14. Like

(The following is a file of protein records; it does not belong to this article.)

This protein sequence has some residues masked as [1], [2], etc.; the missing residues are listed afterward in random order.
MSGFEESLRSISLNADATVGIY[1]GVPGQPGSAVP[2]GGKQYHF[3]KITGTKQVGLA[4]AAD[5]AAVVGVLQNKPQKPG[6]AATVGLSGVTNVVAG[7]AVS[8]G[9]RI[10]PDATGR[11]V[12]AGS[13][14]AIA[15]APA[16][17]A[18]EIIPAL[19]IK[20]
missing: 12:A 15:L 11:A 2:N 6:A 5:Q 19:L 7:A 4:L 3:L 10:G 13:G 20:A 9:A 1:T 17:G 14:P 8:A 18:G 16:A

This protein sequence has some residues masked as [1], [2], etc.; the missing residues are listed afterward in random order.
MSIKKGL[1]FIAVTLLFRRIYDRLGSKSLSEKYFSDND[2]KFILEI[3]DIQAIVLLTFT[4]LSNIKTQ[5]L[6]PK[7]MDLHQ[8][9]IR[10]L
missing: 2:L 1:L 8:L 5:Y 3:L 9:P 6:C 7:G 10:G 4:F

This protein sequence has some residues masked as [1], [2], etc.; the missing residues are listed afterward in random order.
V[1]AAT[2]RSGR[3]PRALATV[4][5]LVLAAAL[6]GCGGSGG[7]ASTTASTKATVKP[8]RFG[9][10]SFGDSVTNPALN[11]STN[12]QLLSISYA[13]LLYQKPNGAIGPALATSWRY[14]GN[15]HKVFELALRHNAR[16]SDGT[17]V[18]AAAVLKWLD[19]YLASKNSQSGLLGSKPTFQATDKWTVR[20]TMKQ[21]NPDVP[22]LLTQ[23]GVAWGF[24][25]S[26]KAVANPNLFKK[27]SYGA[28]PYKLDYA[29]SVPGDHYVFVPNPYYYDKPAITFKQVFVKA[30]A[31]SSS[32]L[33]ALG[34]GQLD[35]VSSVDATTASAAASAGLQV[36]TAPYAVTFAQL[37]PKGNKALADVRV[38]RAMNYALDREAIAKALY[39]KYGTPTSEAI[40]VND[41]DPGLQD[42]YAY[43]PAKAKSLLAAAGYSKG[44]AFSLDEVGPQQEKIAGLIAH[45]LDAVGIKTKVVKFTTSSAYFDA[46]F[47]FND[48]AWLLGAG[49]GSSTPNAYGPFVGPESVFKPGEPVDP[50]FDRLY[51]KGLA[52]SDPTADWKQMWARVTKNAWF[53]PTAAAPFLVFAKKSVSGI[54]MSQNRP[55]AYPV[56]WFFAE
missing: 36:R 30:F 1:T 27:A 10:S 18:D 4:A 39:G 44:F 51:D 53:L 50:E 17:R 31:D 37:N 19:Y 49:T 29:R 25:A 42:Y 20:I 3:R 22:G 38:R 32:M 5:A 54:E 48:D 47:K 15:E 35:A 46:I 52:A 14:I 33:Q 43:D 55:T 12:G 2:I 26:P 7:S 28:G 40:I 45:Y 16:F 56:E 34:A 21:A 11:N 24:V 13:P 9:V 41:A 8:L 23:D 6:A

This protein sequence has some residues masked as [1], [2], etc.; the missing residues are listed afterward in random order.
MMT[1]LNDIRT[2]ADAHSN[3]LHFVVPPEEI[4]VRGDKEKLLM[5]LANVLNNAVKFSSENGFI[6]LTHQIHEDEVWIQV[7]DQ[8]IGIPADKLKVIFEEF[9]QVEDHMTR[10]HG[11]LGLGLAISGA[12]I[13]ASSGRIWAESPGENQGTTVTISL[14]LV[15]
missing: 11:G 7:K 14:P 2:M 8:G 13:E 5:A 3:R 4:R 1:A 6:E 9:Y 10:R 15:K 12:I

veryalive got a reaction from roadrunner84 in Using 5volt LCDs on 3.3volt MSP430s - with no extra power supply